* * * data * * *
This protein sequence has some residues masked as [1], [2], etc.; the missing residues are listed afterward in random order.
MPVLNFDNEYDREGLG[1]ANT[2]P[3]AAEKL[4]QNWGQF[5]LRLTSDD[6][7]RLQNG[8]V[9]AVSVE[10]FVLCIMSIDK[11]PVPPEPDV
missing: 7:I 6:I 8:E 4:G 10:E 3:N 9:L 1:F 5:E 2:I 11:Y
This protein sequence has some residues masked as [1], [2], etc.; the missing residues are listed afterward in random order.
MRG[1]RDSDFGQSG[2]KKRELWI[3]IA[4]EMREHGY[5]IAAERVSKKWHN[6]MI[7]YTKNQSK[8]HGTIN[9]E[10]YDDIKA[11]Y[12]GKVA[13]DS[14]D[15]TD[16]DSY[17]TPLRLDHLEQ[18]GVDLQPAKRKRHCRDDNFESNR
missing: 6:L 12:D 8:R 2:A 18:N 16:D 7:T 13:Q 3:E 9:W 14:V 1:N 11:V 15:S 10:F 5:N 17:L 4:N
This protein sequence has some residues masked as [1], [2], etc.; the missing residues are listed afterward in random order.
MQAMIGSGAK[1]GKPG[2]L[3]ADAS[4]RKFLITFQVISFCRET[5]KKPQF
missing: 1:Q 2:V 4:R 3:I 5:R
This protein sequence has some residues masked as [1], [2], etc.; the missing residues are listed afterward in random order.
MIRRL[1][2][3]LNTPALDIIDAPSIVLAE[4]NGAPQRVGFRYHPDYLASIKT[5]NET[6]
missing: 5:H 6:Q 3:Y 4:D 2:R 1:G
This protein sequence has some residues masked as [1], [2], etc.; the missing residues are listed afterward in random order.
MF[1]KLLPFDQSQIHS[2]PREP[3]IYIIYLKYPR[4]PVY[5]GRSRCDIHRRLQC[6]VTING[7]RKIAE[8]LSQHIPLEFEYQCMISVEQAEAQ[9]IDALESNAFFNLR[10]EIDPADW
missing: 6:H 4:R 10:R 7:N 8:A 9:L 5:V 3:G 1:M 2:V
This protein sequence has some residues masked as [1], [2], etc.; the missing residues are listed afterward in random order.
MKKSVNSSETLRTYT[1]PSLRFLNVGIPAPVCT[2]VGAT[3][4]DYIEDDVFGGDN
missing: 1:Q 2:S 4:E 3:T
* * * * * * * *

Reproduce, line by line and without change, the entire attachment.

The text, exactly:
This protein sequence has some residues masked as [1], [2], etc.; the missing residues are listed afterward in random order.
MPVLNFDNEYDREGLG[1]ANT[2]P[3]AAEKL[4]QNWGQF[5]LRLTSDD[6][7]RLQNG[8]V[9]AVSVE[10]FVLCIMSIDK[11]PVPPEPDV
missing: 7:I 6:I 8:E 4:G 10:E 3:N 9:L 1:F 5:E 2:I 11:Y
This protein sequence has some residues masked as [1], [2], etc.; the missing residues are listed afterward in random order.
MRG[1]RDSDFGQSG[2]KKRELWI[3]IA[4]EMREHGY[5]IAAERVSKKWHN[6]MI[7]YTKNQSK[8]HGTIN[9]E[10]YDDIKA[11]Y[12]GKVA[13]DS[14]D[15]TD[16]DSY[17]TPLRLDHLEQ[18]GVDLQPAKRKRHCRDDNFESNR
missing: 6:L 12:D 8:R 2:A 18:N 16:D 7:T 13:Q 3:E 9:W 14:V 1:N 11:V 15:S 10:F 5:N 17:L 4:N
This protein sequence has some residues masked as [1], [2], etc.; the missing residues are listed afterward in random order.
MQAMIGSGAK[1]GKPG[2]L[3]ADAS[4]RKFLITFQVISFCRET[5]KKPQF
missing: 1:Q 2:V 4:R 3:I 5:R
This protein sequence has some residues masked as [1], [2], etc.; the missing residues are listed afterward in random order.
MIRRL[1][2][3]LNTPALDIIDAPSIVLAE[4]NGAPQRVGFRYHPDYLASIKT[5]NET[6]
missing: 5:H 6:Q 3:Y 4:D 2:R 1:G
This protein sequence has some residues masked as [1], [2], etc.; the missing residues are listed afterward in random order.
MF[1]KLLPFDQSQIHS[2]PREP[3]IYIIYLKYPR[4]PVY[5]GRSRCDIHRRLQC[6]VTING[7]RKIAE[8]LSQHIPLEFEYQCMISVEQAEAQ[9]IDALESNAFFNLR[10]EIDPADW
missing: 6:H 4:R 10:R 7:N 8:A 9:L 5:V 3:G 1:M 2:V
This protein sequence has some residues masked as [1], [2], etc.; the missing residues are listed afterward in random order.
MKKSVNSSETLRTYT[1]PSLRFLNVGIPAPVCT[2]VGAT[3][4]DYIEDDVFGGDN
missing: 1:Q 2:S 4:E 3:T